In conclusion, among the 17 major genera belonging to the two families of Phoridae and Lauxaniidae, Stichillus and Anevrina displayed the lowest optimum temperature with 7.6℃ and 8.5℃ of annual mean temperature, respectively; whereas, Chonocephalus had the highest optimum temperature with 12.1℃. Seven of the selected genera showing a bell-type or linear pattern for their abundance along the temperature gradient, were used to predict the distribution changes according to the future climate change scenarios. All the projected taxa are expected to decrease in abundance and distribution as a function of temperature increase. Moreover, cold-adapted taxa were found to be more affected than warm-adapted taxa.

    Author information

    Tae-Sung Kwon (Alpha Insect Diversity Lab, Principal Researcher), Cheol Min Lee (California Department of Food and Agriculture, Resercher), Okyoung Jie (Korea Fly Laboratory, Reseaercher), Sung-Soo Kim (Research Institute for East Asian Environment and Biology, Researcher), Sungcheol Jung (National Institute of Forest Science, Researcher), Young-Seuk Park (Kyung Hee University, Professor)

    Author contribution statement

    Conceptualization: T.-S. Kwon, Y.-S. Park, Field survey and data collection: T.-S. Kwon, S.S. Kim, C.M. Lee, O. Jie, S.C. Jung, Data analysis and writing: T.-S. Kwon, C.M. Lee, Y-S. Park, Editing: T.-S. Kwon, J.-K. Jung, Y-S. Park, Review: all authors

    Conflicts of interest

    The authors declare no conflict of interest. The sponsors had no role in the design, execution, interpretation, or writing of the study.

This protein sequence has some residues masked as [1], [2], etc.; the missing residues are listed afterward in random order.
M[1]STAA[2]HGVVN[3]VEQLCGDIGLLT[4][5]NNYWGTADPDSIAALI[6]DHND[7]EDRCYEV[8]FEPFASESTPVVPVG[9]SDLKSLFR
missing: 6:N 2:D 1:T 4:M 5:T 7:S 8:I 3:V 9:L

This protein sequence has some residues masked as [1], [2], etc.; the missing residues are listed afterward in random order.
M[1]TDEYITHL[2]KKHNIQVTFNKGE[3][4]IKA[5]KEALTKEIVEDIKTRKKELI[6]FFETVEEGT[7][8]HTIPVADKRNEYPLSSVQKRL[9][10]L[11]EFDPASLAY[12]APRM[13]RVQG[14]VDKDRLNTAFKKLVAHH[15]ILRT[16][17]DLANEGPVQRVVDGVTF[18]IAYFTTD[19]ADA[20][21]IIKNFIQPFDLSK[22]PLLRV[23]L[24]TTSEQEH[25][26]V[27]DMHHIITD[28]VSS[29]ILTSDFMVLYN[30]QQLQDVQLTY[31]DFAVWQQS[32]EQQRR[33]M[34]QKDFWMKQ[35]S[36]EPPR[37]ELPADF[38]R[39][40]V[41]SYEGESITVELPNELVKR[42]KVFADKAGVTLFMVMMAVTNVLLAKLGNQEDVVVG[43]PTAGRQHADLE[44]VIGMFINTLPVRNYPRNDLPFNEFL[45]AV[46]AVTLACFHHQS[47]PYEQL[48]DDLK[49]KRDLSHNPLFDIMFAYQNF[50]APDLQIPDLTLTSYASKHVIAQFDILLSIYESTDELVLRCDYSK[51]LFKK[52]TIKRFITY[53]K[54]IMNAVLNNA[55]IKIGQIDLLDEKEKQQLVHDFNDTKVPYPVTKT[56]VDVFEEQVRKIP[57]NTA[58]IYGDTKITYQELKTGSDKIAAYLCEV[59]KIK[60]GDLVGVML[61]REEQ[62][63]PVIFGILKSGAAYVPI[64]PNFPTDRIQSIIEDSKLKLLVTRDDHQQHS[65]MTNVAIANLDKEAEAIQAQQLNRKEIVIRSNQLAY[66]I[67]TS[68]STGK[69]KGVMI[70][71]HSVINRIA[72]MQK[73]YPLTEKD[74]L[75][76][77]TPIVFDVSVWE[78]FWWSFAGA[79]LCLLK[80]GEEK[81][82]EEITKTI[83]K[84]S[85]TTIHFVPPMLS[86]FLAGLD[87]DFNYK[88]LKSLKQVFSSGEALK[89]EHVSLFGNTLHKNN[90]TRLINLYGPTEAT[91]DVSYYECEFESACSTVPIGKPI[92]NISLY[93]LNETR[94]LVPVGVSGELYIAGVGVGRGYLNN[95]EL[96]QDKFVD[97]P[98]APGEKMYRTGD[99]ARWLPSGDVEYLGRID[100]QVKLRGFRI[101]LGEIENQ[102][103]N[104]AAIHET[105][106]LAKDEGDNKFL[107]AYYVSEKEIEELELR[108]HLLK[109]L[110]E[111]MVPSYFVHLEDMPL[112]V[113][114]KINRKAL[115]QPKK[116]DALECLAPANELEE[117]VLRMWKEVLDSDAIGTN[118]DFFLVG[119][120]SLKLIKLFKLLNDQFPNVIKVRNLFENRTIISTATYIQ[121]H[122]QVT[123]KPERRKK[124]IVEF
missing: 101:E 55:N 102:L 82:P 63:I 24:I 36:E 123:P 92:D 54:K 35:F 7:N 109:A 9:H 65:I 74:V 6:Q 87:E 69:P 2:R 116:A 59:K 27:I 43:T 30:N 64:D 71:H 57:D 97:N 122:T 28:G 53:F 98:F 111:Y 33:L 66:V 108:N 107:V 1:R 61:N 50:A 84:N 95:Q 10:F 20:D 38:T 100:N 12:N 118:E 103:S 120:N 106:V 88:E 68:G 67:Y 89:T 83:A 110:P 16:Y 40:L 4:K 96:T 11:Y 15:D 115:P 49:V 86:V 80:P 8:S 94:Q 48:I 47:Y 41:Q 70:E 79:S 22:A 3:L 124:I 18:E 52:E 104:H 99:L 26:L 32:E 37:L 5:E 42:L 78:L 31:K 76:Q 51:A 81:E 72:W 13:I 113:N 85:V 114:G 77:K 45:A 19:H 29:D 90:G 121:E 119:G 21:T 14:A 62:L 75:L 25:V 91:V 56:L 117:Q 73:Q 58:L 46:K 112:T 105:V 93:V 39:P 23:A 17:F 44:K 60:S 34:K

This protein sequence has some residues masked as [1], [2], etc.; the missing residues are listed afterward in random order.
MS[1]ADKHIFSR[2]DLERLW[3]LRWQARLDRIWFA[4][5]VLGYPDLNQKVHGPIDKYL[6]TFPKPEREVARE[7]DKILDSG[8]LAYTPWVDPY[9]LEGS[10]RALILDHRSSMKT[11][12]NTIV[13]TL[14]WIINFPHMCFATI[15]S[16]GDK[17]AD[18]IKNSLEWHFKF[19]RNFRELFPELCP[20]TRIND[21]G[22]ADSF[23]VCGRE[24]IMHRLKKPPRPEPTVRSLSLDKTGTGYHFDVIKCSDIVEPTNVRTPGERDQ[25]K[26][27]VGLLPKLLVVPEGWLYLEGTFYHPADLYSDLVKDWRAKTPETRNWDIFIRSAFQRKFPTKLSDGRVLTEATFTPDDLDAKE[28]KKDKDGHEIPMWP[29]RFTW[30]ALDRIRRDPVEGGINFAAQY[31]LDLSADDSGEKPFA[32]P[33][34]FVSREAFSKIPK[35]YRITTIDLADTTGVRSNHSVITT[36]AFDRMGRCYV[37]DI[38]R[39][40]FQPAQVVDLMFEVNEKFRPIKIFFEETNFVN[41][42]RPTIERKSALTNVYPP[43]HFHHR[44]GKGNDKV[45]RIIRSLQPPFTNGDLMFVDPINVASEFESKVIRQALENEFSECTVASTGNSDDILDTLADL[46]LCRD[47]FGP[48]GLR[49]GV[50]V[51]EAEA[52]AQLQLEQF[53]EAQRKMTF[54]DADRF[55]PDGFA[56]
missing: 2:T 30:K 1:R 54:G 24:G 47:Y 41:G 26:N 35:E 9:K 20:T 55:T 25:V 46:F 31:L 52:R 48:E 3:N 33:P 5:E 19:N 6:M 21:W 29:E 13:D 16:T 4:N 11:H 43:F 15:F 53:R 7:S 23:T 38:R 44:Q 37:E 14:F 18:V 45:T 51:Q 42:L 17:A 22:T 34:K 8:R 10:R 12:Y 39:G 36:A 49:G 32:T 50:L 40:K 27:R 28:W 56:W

This work was supported by the National Research Foundation of Korea (NRF) funded by the Korean government (MSIP, grant number NRF-2019R1A2C1087 099).



    Abundance changes (%) of seven selected taxa, from current to future periods, according to the future climate change scenarios: RCP 4.5 and RCP 8.5. Optimum temp.: optimum temperature; P_ Ane: Anevrina, P_Gym: Gymnophora, P_Meg: Megaselia, and P_ Con: Conicera, in Phoridae; L_Sap: Sapromyza, L_Min: Minettia, and L_Hom: Homoneura in Lauxaniidae.


    Abundance changes (%) of 22 families, from current to future periods, according to the future climate change scenarios: RCP 4.5 and RCP 8.5. Optimum temp.: optimum temperature, Ani: Anisopodidae, Dry: Dryomyzidae, Agr: Agromyzidae, Hel: Heleomyzidae, Dol: Dolichopodidae. Data from Lee et al. (2015).


    Expected change of abundance (at the national level) of five arthropod taxa due to climate warming. Prediction of abundance has been conducted using the Species Temperature Distribution Model (STDM) of Kwon et al. (2014a). Data taken from Lim et al. (2018). The data for the flies used in this study were pooled from the family level (Lee et al., 2015) and the genus/species level. Arthropods are at the order level and other taxa are at the species level.


    Abundance of flies in Phoridae and Lauxaniidae. Abundance is average of the number of individuals collected in 10 pitfall traps at a site. Abundance in high temperature ranges (>15℃) was estimated by the approximate nearest neighbor method (Kwon et al., 2014a).

    Optimum and tolerance values of annual mean temperature (MAT), abundance, and occurrence for major genera in the two families: Phoridae and Lauxaniidae. Only the genera which showed more than 2% frequency were represented.